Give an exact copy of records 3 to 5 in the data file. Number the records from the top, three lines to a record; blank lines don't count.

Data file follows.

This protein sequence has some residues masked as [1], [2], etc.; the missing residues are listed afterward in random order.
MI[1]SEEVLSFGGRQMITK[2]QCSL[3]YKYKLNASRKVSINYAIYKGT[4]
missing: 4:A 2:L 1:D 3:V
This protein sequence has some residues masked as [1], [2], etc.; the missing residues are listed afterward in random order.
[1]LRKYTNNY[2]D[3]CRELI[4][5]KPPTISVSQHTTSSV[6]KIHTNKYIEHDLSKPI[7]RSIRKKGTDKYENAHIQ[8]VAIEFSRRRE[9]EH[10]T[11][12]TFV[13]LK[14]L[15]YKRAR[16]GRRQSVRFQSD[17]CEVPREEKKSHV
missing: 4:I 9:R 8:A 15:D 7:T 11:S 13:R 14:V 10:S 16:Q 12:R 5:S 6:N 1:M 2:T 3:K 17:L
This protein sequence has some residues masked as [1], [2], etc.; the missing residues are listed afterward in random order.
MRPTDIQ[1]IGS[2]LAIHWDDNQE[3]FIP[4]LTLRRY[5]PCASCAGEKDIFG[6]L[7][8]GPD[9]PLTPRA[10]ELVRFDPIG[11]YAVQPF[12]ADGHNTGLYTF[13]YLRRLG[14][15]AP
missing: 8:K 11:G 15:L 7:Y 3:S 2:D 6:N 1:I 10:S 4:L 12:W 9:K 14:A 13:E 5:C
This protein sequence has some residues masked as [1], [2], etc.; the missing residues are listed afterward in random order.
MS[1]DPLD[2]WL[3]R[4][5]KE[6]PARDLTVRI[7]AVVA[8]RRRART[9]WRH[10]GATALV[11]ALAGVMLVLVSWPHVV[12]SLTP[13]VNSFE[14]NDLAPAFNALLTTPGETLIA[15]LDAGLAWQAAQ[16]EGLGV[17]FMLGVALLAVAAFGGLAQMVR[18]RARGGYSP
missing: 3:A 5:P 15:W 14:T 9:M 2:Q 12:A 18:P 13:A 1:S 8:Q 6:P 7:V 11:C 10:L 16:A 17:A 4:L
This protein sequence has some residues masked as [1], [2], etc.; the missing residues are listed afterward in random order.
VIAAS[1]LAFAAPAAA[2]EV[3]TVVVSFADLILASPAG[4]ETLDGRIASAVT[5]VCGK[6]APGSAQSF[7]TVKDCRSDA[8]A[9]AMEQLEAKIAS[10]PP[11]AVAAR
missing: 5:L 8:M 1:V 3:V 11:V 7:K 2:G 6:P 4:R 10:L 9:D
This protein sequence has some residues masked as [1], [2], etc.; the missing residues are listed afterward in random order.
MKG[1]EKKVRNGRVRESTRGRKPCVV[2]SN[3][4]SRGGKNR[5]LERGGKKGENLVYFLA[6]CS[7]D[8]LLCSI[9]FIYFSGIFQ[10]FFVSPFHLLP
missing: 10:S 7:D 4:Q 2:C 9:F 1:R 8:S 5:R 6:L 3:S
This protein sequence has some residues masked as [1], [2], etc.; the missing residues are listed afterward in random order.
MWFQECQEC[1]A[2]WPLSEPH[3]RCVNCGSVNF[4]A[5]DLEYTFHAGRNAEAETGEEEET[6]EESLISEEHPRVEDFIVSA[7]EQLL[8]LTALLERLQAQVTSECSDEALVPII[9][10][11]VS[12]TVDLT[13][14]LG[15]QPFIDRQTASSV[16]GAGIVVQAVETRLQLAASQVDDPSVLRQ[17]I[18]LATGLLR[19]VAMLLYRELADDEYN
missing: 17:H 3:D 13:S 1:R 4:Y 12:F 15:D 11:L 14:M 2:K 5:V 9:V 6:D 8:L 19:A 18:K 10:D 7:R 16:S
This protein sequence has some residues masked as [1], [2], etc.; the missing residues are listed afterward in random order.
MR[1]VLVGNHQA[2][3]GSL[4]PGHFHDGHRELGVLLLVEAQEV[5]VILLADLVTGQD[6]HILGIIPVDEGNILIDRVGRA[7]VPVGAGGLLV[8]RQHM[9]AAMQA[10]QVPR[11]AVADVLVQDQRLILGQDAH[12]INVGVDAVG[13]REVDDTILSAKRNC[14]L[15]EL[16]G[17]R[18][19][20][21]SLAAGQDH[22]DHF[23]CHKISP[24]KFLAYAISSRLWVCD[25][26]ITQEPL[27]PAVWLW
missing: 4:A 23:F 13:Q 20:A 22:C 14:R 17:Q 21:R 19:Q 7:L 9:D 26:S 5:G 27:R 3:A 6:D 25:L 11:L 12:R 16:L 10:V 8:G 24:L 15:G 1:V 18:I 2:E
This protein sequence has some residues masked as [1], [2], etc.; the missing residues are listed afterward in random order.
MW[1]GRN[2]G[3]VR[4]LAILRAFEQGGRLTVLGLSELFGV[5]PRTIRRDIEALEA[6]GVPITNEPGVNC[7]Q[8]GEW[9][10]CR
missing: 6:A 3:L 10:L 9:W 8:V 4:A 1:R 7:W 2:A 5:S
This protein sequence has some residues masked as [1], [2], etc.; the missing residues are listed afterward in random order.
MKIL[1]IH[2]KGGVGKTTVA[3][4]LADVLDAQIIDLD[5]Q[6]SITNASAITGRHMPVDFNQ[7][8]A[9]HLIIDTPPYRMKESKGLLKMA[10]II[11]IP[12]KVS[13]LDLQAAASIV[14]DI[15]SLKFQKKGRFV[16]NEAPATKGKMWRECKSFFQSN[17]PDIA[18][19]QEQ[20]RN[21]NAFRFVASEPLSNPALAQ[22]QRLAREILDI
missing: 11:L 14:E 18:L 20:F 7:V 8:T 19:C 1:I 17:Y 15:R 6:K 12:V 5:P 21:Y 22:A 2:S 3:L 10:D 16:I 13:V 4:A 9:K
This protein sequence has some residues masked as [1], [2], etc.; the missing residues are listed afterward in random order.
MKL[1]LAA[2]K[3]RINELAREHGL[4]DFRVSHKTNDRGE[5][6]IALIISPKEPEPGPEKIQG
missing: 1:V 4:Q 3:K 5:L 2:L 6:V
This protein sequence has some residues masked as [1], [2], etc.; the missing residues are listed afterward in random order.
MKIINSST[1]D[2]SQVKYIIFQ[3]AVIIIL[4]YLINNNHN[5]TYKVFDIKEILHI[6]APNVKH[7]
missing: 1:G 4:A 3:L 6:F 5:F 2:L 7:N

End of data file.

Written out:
This protein sequence has some residues masked as [1], [2], etc.; the missing residues are listed afterward in random order.
MRPTDIQ[1]IGS[2]LAIHWDDNQE[3]FIP[4]LTLRRY[5]PCASCAGEKDIFG[6]L[7][8]GPD[9]PLTPRA[10]ELVRFDPIG[11]YAVQPF[12]ADGHNTGLYTF[13]YLRRLG[14][15]AP
missing: 8:K 11:G 15:L 7:Y 3:S 2:D 6:N 1:I 10:S 4:L 12:W 9:K 14:A 13:E 5:C
This protein sequence has some residues masked as [1], [2], etc.; the missing residues are listed afterward in random order.
MS[1]DPLD[2]WL[3]R[4][5]KE[6]PARDLTVRI[7]AVVA[8]RRRART[9]WRH[10]GATALV[11]ALAGVMLVLVSWPHVV[12]SLTP[13]VNSFE[14]NDLAPAFNALLTTPGETLIA[15]LDAGLAWQAAQ[16]EGLGV[17]FMLGVALLAVAAFGGLAQMVR[18]RARGGYSP
missing: 3:A 5:P 15:W 14:T 9:M 2:Q 12:A 18:P 13:A 1:S 8:Q 6:P 7:V 11:C 10:L 16:A 17:A 4:L
This protein sequence has some residues masked as [1], [2], etc.; the missing residues are listed afterward in random order.
VIAAS[1]LAFAAPAAA[2]EV[3]TVVVSFADLILASPAG[4]ETLDGRIASAVT[5]VCGK[6]APGSAQSF[7]TVKDCRSDA[8]A[9]AMEQLEAKIAS[10]PP[11]AVAAR
missing: 5:L 8:M 1:V 3:V 11:V 7:K 2:G 6:P 4:R 10:L 9:D